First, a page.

The relative contributions of vocabulary, decoding, and phonemic awareness to word reading in English versus German
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Beginning readers in shallow orthographies acquire word reading skills more quickly than in deep orthographies like English. In addition to extending this evidence base by comparing reading acquisition in English with the more transparent German, we conducted a longitudinal study and investigated whether different early reading skills made different contributions to word reading as a function of orthography. Children (n = 133) were recruited from the first year of primary school in New Zealand (age 5;8) and Germany (age 7;2) and from kindergartens in Germany (age 5;0) to provide both age- and schooling-matched samples. Parallel measures of phonemic awareness, vocabulary, decoding skill, and word reading (accuracy) were administered at two time points, 1 year apart. An advantage for orthography and school attendance existed for reading development. Vocabulary made a greater contribution to word reading in English than in German as did decoding skill. Findings underscore the relative importance of vocabulary and decoding skills for early reading in English.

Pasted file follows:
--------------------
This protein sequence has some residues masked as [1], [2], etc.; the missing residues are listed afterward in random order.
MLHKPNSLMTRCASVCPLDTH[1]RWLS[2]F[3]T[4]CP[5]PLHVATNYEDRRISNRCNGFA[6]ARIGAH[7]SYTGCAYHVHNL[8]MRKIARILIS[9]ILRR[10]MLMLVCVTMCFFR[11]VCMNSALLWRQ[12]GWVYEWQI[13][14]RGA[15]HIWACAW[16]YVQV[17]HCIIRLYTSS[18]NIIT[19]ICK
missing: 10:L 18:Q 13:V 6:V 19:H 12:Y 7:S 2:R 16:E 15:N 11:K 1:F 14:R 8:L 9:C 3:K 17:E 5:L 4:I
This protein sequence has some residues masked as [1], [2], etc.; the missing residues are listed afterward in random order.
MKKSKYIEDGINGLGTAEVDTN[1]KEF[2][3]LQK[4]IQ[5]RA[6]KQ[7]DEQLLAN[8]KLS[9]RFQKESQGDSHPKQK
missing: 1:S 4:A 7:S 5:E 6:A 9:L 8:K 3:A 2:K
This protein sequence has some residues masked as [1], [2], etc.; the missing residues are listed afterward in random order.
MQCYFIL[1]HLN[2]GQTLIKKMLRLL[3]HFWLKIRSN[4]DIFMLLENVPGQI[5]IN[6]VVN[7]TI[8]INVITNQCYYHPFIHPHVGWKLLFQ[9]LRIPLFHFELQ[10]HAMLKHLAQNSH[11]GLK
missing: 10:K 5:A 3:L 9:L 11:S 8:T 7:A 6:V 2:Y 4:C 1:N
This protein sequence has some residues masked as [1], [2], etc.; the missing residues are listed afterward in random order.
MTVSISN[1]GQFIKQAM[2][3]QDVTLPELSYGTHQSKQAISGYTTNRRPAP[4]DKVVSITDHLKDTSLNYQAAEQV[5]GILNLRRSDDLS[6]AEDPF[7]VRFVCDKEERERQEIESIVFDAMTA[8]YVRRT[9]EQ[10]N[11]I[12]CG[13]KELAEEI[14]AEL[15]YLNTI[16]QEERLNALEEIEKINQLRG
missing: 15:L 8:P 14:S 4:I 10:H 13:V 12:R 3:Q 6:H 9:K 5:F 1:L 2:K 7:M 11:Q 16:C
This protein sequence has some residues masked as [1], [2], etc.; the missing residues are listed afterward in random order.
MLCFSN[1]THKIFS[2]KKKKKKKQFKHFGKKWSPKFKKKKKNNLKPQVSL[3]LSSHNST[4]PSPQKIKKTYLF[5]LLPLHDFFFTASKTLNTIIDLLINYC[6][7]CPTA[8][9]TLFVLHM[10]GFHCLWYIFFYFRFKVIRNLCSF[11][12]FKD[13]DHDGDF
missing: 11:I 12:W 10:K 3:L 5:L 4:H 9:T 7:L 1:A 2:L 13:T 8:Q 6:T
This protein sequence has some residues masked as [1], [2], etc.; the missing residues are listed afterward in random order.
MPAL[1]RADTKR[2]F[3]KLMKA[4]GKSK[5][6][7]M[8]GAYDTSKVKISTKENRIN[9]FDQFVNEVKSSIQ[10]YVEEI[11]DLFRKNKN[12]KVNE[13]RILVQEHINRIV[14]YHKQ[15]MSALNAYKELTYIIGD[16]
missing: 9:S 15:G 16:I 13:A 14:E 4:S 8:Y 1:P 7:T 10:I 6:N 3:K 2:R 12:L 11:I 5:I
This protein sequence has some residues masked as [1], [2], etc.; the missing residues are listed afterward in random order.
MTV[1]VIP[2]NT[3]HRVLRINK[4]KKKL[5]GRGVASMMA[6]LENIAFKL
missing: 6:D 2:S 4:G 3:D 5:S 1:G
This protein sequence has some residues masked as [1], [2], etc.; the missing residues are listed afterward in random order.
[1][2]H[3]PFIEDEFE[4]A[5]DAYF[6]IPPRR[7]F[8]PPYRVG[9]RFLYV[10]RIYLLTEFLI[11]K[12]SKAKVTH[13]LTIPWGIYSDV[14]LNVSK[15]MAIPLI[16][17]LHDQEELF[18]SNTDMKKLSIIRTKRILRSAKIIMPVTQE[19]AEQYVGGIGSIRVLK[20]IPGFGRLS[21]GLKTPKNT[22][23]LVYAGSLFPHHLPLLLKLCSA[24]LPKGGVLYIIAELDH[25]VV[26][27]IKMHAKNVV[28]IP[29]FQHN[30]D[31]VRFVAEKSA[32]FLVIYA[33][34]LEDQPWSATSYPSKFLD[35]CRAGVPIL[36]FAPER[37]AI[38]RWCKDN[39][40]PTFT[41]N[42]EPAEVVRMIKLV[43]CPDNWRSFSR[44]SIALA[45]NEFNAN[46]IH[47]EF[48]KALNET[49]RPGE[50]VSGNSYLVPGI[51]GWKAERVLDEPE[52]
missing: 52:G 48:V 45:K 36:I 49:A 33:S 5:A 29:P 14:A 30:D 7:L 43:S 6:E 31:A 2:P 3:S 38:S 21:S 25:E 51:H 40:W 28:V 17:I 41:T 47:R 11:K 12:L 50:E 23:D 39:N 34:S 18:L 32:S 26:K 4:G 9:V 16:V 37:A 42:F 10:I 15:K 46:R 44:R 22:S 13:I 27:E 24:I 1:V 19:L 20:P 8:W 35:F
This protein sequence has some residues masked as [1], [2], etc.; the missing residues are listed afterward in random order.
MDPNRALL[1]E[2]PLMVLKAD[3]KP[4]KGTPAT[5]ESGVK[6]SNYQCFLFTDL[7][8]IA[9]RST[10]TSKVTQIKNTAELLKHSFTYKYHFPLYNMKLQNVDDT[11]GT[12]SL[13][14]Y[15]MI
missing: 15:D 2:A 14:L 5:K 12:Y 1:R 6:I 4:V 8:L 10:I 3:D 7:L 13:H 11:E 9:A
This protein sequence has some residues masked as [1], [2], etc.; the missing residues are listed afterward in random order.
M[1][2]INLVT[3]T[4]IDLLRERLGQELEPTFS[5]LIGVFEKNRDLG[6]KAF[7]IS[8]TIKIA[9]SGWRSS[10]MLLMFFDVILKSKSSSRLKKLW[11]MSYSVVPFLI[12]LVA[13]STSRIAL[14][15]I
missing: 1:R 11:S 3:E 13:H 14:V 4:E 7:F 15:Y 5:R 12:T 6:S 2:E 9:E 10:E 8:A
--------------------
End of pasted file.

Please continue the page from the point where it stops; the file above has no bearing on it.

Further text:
KeywordsWord reading Decoding skill Nonword reading Vocabulary Orthography English German
This work was carried out and funded by an Alexander-von-Humboldt research fellowship awarded to the first author at the University of Wuerzburg hosted by the last author.
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